Diary of a Jurist: Mark Stewart, Media | Adweek
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Diary of a Jurist: Mark Stewart, Media

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Managing Director, OMD, Eastern Region, USA

June 20 Judging for the 2005 Media Lions is off to a roaring start and I swear to you, it's not as easy as it looks. Entries reached record levels this year; it's a great sign that media is making strides in the world of creativity and innovation, but it also means that entries have to be even that much more outstanding to make the cut.

Average ideas fall to the wayside very quickly; what is getting the judges attention is work that allows the power of a great integrated and well-executed idea to shine. There are entries that represent pure media innovation; there are some that are clearly smart creative delivered in a standard way. There are also entries where it's not so easy to differentiate if the big idea is media or creative. And while the judges may argue about the latter for hours, it's an enviable position for any entry to be in, because chances are, it is an insightful media idea brought to life through brilliant execution.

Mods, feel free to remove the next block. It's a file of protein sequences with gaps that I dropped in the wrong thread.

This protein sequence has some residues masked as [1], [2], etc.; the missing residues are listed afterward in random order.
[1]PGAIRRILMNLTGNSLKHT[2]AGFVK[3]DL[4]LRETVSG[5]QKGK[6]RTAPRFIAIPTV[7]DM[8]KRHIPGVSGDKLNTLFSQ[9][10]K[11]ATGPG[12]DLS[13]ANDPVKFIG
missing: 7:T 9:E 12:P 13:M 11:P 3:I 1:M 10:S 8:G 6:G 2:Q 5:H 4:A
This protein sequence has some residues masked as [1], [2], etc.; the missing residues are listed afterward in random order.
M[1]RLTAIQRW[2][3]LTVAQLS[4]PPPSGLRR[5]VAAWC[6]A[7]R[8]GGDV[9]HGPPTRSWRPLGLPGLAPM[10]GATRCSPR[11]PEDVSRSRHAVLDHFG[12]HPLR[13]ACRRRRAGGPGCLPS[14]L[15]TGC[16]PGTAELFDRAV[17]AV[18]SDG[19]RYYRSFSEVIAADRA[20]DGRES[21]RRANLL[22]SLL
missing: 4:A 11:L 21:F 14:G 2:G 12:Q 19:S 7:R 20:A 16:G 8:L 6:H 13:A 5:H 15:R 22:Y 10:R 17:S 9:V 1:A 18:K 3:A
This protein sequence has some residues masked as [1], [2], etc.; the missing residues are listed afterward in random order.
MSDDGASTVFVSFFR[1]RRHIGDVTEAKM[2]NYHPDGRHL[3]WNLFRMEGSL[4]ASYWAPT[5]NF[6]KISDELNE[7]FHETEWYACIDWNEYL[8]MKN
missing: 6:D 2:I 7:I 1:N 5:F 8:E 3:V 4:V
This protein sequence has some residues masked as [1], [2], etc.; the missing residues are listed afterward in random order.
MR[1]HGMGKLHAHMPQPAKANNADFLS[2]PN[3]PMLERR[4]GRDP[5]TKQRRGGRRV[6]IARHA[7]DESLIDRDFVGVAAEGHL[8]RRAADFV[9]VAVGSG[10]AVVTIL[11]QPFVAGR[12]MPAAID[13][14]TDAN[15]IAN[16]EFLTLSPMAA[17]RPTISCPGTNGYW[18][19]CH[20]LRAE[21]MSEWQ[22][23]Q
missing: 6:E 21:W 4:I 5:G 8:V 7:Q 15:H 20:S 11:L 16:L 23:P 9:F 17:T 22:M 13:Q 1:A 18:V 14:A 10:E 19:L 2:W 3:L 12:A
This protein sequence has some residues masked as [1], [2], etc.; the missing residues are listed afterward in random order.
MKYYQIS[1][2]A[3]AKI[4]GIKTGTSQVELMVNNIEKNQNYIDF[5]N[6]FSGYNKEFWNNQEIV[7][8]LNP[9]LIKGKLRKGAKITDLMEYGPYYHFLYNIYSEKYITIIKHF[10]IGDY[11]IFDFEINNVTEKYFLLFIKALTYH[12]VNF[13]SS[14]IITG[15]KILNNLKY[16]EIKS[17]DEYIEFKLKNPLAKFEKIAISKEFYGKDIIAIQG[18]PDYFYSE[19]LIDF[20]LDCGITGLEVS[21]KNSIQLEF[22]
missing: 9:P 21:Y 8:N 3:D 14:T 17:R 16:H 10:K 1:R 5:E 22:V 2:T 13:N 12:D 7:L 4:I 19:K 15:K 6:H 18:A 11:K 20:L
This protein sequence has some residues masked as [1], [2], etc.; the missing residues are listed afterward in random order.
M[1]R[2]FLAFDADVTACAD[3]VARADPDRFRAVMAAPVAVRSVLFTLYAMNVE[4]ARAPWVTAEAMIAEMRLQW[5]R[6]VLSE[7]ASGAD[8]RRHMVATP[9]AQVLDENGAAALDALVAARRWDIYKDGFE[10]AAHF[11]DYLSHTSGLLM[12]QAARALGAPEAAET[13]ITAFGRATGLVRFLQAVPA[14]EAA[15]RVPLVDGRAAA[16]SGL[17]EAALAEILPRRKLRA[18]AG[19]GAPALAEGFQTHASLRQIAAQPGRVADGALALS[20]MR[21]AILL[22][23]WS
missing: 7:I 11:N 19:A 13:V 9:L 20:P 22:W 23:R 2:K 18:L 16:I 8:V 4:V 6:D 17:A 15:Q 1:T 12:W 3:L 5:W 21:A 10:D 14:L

Also evident in much of the work we've seen so far is the extent to which the lines between advertising leveraging or encroaching into content continue to blur. Some markets are much further ahead in breaking these barriers than others, so it is important to recognize that while an idea may appear "groundbreaking" in one market, it could actually be commonplace within its own.

Additionally, as agencies and clients look to differentiate brands through expanding the idea of media delivery or integration with content, the boundaries of local market regulation or what is allowable by local governance and appropriate are pushed further. On the mind of the judges is "are consumers actually more engaged or offended" as brand integration and the barriers between content and marketing continues to fall? Great media ideas are not intrusions or annoyances; they are able to intersect with consumers at exactly the right moment with exactly the right message, and move imaginations, populations and actions in the process.